At a bare minimum, edX will have to modify their pitch to get you to upgrade to a certificate by claiming that it helps fund them as a non-profit.
In theory, with the shift from non-profit and the ability to invest more in the platform, the number of courses available should expand and the experience should get even better. Still, the money must come from somewhere.
If the press release is to be believed, courses on edX should continue to be affordable and come from top institutions. It will be interesting to see how 2U decides to proceed but at least they are far from being new to this market.
Hopefully, this edX review has answered all your questions about “free courses”, verified certificates, and the quality and value of the platform’s offering.
We will keep an eye on changes being made to the platform so we can update this post but do let us know if there is something we missed.
Comparisons with Other Training Sites
edX vs. Coursera
edX and Coursera are VERY similar training sites. There’s even some cross-over between some of the universities involved in the courses. However, edX’s highlights are Berkeley and MIT, while Coursera’s are Yale and Stanford.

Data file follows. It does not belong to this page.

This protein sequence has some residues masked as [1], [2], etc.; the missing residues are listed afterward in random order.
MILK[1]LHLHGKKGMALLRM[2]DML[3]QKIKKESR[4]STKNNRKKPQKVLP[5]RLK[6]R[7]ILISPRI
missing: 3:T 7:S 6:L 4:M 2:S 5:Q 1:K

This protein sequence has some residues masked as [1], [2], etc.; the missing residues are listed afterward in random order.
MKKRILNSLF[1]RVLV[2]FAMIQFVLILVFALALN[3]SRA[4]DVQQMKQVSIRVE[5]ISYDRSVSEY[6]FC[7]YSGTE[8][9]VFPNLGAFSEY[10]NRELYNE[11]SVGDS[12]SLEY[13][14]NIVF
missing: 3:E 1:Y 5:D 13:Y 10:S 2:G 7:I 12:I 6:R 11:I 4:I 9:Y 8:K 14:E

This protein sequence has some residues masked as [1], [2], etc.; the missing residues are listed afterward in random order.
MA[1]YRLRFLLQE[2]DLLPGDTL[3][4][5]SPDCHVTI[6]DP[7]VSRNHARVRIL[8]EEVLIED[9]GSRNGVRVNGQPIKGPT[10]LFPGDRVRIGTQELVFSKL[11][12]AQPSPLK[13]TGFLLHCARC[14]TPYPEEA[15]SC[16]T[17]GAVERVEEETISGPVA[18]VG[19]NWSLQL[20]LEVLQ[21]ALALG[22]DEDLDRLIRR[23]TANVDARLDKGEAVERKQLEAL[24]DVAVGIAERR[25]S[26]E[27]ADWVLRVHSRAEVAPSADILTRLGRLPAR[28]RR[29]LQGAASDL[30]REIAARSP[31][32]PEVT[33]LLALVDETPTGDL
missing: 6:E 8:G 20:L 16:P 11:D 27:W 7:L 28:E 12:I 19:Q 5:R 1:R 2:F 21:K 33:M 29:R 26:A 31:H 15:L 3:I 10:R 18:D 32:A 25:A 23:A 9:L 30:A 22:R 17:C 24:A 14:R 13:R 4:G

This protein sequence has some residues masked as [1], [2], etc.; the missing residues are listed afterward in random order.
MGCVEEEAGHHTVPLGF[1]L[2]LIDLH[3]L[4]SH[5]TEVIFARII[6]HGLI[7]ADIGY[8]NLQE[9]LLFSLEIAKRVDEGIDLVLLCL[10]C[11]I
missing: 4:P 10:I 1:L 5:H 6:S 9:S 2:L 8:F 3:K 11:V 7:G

Really, it’s worth looking on both sites, because I’d suggest choosing based on the course and not the provider. For what it’s worth, edX wins out over Coursera for a more transparent pricing policy and better user reviews. However, Coursera does have the edge when it comes to the overall training experience, as everything’s just that little easier to understand.
If you plan on doing a lot of training you may also want to take into consideration the fact that Coursera offers a subscription plan: Coursera Plus.
edX vs. Udemy
edX and Udemy are very different sites, however both will probably appear on your radar if you’re looking for online training.
While it is companies and educational institutions that put together the edX courses, anyone can create a Udemy course. This results in a considerable variation in quality. On the other hand, it does mean you can find courses on a far wider range of topics. Udemy is particularly strong on things like software and internet marketing – if you choose the right course. On the downside, Udemy courses aren’t accredited and won’t do much for your CV.